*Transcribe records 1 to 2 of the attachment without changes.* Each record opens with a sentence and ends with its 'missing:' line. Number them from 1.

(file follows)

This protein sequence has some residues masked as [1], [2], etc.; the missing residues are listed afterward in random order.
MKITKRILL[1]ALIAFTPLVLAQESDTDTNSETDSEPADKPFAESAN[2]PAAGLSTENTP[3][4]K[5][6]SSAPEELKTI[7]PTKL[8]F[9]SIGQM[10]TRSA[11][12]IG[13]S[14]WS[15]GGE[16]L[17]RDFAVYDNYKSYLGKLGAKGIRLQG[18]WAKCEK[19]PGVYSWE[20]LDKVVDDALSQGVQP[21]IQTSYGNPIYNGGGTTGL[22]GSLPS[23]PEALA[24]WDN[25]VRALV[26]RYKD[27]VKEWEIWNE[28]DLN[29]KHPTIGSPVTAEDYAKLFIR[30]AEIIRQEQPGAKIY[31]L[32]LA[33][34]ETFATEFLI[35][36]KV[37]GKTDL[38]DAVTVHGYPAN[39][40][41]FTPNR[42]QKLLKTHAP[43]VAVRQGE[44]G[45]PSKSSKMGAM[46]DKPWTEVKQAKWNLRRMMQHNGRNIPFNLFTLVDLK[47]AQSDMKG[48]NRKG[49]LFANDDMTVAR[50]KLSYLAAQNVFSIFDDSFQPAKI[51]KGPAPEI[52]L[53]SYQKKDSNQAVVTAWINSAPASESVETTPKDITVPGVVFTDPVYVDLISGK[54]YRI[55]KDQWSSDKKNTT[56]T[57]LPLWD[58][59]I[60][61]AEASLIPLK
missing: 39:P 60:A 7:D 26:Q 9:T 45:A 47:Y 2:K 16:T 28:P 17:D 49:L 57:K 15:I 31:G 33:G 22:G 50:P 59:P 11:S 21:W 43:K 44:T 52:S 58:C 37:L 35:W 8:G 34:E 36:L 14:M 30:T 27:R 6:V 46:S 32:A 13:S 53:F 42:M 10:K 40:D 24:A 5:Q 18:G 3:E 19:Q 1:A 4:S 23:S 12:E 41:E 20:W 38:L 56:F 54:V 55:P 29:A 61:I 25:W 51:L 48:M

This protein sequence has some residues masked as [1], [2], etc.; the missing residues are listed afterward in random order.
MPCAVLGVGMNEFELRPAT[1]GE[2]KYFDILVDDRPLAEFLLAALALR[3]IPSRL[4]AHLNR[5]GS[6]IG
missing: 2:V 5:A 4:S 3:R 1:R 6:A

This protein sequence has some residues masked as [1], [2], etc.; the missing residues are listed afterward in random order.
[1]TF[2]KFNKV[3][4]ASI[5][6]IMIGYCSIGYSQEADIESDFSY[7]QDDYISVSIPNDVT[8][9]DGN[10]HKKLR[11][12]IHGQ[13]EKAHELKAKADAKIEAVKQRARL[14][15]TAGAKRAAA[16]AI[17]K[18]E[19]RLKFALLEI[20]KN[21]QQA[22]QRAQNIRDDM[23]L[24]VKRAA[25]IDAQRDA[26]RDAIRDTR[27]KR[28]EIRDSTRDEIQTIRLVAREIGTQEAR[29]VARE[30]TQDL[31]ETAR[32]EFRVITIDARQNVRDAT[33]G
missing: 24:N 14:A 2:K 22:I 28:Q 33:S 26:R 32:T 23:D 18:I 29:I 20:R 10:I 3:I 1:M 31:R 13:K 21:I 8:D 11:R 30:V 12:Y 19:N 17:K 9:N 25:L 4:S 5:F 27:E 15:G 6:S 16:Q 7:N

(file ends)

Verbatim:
This protein sequence has some residues masked as [1], [2], etc.; the missing residues are listed afterward in random order.
MKITKRILL[1]ALIAFTPLVLAQESDTDTNSETDSEPADKPFAESAN[2]PAAGLSTENTP[3][4]K[5][6]SSAPEELKTI[7]PTKL[8]F[9]SIGQM[10]TRSA[11][12]IG[13]S[14]WS[15]GGE[16]L[17]RDFAVYDNYKSYLGKLGAKGIRLQG[18]WAKCEK[19]PGVYSWE[20]LDKVVDDALSQGVQP[21]IQTSYGNPIYNGGGTTGL[22]GSLPS[23]PEALA[24]WDN[25]VRALV[26]RYKD[27]VKEWEIWNE[28]DLN[29]KHPTIGSPVTAEDYAKLFIR[30]AEIIRQEQPGAKIY[31]L[32]LA[33][34]ETFATEFLI[35][36]KV[37]GKTDL[38]DAVTVHGYPAN[39][40][41]FTPNR[42]QKLLKTHAP[43]VAVRQGE[44]G[45]PSKSSKMGAM[46]DKPWTEVKQAKWNLRRMMQHNGRNIPFNLFTLVDLK[47]AQSDMKG[48]NRKG[49]LFANDDMTVAR[50]KLSYLAAQNVFSIFDDSFQPAKI[51]KGPAPEI[52]L[53]SYQKKDSNQAVVTAWINSAPASESVETTPKDITVPGVVFTDPVYVDLISGK[54]YRI[55]KDQWSSDKKNTT[56]T[57]LPLWD[58][59]I[60][61]AEASLIPLK
missing: 39:P 60:A 7:D 26:Q 9:T 45:A 47:Y 2:K 16:T 28:P 17:D 49:L 57:K 15:I 31:G 33:G 22:G 50:P 59:P 11:S 21:W 43:K 44:T 52:S 58:C 37:L 35:W 8:G 34:E 36:L 14:M 30:T 27:R 6:V 46:S 32:A 13:S 53:F 42:M 10:K 40:D 24:A 5:Q 18:G 3:E 19:Q 1:A 4:S 23:S 12:E 41:E 20:W 38:L 56:F 54:V 55:P 29:A 61:I 25:W 51:L 48:M

This protein sequence has some residues masked as [1], [2], etc.; the missing residues are listed afterward in random order.
MPCAVLGVGMNEFELRPAT[1]GE[2]KYFDILVDDRPLAEFLLAALALR[3]IPSRL[4]AHLNR[5]GS[6]IG
missing: 2:V 5:A 4:S 3:R 1:R 6:A